The New York Times > International > Middle East > Iraqi Police Use Kidnappers' Videos to Fight Crime
In one scene, the videotape shows three kidnappers with guns and a knife, preparing to behead a helpless man who is gagged and kneeling at their feet.
In the next, it is one of the kidnappers who is in detention, his eyes wide with fear, his lips trembling, as he speaks to his interrogators.
“How do I say this?” says the kidnapper, identified as an Egyptian named Abdel-Qadir Mahmoud, holding back tears. “I am sorry for everything I have done.”
In the first week after the elections, the Iraqi Interior Ministry and the Mosul police chief are turning the tables on the insurgency here in the north by using a tactic - videotaped messages - that the insurgents have used time and again as they have terrorized the region with kidnappings and executions.
But this time the videos, which are being broadcast on a local station, carry an altogether different message, juxtaposing images of the masked killers with the cowed men they become once captured.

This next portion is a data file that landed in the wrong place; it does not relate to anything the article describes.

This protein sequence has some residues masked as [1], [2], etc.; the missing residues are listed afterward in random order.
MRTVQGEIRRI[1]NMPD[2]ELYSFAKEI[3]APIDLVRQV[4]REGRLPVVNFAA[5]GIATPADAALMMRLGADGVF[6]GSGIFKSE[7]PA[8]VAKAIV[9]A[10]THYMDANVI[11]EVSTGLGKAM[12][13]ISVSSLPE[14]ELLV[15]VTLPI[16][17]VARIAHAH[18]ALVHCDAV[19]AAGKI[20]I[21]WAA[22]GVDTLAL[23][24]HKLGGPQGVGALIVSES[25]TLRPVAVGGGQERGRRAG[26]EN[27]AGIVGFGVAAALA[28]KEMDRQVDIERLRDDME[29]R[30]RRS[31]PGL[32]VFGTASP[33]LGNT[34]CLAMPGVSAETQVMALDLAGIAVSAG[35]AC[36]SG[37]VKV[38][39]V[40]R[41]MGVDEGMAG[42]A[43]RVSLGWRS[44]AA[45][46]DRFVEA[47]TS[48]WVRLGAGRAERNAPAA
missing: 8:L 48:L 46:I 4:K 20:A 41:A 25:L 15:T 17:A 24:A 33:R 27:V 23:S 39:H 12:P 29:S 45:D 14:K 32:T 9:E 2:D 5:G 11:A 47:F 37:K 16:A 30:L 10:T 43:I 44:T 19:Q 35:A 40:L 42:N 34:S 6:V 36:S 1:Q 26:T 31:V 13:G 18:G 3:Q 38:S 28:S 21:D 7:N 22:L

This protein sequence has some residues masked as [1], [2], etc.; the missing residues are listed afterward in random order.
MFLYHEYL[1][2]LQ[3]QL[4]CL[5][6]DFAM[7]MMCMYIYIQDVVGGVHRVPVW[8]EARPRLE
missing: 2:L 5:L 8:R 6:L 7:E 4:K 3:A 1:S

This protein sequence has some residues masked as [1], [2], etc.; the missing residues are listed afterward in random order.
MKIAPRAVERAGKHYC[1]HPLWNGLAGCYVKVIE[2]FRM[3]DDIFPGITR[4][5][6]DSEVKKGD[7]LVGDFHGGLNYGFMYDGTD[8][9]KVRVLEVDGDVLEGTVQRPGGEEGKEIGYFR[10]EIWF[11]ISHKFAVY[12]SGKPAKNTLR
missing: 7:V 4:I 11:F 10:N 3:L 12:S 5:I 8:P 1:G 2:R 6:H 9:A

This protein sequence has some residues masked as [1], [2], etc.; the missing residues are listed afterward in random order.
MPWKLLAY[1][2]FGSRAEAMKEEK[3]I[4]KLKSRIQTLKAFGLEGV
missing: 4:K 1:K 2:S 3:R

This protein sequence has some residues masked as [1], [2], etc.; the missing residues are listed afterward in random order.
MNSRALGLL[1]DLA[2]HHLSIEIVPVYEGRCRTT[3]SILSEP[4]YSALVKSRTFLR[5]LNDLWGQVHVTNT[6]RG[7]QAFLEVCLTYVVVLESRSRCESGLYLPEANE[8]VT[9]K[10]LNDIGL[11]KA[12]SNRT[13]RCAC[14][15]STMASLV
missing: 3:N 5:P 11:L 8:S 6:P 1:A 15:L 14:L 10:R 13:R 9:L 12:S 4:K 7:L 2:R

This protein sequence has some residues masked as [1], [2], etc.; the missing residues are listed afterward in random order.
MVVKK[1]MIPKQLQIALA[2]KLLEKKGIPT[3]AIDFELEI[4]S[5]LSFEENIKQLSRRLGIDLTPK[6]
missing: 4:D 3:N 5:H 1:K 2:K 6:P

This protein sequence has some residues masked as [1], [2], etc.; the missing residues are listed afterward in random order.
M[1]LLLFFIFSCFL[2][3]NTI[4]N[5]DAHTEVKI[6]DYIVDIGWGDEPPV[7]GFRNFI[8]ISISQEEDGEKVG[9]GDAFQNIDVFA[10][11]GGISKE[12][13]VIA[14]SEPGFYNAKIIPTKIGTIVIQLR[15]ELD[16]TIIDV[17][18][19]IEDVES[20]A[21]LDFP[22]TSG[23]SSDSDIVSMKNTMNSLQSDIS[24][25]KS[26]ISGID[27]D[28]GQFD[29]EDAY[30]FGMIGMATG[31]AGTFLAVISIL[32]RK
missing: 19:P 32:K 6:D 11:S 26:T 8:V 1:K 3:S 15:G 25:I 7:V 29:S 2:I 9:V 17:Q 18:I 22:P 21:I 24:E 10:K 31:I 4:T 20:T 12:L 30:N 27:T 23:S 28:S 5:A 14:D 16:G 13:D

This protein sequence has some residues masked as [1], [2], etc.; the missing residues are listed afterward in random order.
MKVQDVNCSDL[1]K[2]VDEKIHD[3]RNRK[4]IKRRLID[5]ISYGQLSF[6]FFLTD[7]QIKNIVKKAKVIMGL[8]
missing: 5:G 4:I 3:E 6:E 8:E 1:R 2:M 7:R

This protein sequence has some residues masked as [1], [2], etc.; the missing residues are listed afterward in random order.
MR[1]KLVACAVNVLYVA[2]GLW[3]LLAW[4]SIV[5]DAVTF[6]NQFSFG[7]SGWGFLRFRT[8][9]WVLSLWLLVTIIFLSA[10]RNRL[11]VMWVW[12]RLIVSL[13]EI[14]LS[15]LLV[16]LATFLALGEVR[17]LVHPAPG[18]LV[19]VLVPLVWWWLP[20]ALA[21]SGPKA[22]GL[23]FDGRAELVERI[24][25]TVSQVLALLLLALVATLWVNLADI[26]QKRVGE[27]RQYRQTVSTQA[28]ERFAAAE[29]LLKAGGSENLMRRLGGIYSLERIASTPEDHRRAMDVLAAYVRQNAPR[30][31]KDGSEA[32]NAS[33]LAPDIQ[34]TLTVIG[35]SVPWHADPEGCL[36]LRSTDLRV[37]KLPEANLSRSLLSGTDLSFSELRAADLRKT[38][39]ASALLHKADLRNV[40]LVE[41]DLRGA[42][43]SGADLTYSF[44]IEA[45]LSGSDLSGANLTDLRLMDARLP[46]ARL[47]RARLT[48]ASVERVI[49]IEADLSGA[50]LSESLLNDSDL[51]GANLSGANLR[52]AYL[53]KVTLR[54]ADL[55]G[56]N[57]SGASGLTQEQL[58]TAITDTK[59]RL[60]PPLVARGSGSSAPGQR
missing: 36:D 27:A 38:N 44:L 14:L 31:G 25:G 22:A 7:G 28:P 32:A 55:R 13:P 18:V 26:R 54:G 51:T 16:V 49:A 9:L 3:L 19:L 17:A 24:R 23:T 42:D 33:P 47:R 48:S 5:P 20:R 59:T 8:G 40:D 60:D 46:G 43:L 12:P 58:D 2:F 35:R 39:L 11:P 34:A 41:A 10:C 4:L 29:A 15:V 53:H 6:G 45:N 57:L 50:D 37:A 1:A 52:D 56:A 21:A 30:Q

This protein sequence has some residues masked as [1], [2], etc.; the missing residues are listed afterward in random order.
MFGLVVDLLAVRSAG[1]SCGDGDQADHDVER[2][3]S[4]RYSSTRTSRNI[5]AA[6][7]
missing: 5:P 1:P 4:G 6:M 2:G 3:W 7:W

…officials in Mosul, short on manpower, apparently hope the psychological force of the broadcasts will help undermine the insurgency, making its fighters appear weak and encouraging citizens to call up with their reactions or information about those still at large. A program loosely based on “most wanted” crime shows in the United States is also being developed, a Mosul television official said.